The disarray in the House is leaving lawmakers furious over their inability to stay informed on national security issues, preventing them from entering classified briefings or meeting with top officials.
Lawmakers say they can’t even get into a special room known as a sensitive compartmentalized information facility, or SCIF, where they discuss top-secret information with national security officials.
Rep. Mike Gallagher (R-Wisc.) said security prevented him from entering SCIF when he arrived for a meeting with the Joint Chiefs of Staff on “Indo-Pacific matters.”
“I am informed by House security that, technically, I do not have authorization. I am a member of the Intel Committee. I am on the Armed Services Committee and cannot meet at SCIF to conduct essential business. My point is that we have work to do that we can’t do right now,” he said at a news conference along with other Republicans who pleaded for a quick fix to Rep. Kevin McCarthy’s (R-Calif.) gavel hunt.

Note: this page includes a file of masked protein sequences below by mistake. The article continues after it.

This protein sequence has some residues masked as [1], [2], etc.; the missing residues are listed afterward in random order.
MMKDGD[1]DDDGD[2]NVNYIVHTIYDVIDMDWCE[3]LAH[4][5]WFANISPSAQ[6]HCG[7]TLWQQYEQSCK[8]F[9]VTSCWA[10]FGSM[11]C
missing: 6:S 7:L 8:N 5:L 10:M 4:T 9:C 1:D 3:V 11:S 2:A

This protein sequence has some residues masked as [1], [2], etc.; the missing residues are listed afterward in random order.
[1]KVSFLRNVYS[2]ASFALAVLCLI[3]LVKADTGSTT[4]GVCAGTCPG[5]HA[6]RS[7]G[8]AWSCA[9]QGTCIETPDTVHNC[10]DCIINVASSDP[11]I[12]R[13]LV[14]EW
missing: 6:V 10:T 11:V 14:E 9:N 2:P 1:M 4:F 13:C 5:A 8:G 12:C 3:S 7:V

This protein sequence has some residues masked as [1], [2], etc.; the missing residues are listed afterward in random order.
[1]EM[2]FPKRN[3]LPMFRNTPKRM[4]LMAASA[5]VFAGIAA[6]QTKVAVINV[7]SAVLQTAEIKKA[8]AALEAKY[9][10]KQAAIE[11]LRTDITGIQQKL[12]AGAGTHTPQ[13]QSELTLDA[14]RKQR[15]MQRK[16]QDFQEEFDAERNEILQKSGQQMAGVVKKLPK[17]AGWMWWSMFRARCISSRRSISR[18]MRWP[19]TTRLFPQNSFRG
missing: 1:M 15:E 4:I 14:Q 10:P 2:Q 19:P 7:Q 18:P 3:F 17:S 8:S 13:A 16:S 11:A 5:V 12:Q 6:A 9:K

McCarthy supporters are largely sounding the alarm on the issue of national security as they try to pressure opponents to settle the Speaker’s fight. McCarthy lost an eighth consecutive vote to become Speaker on Thursday afternoon.
The incoming chairmen of the House intelligence, armed services and foreign affairs committee have complained that the delay is hampering their oversight of the Biden administration, a top priority for the Republican majority.
“There is no oversight from the White House, the State Department, the Defense Department or the intelligence community. We cannot allow personal politics to jeopardize the security of the United States,” Reps. Michael Turner (Ohio), Mike Rogers (Ala.) and Michael McCaul (Texas) said in a statement.
Lawmakers do not directly have security clearances, but are considered trusted to receive such information simply because of their position.
Other briefings are restricted by committee membership, and committees cannot be formally composed until a Speaker is elected.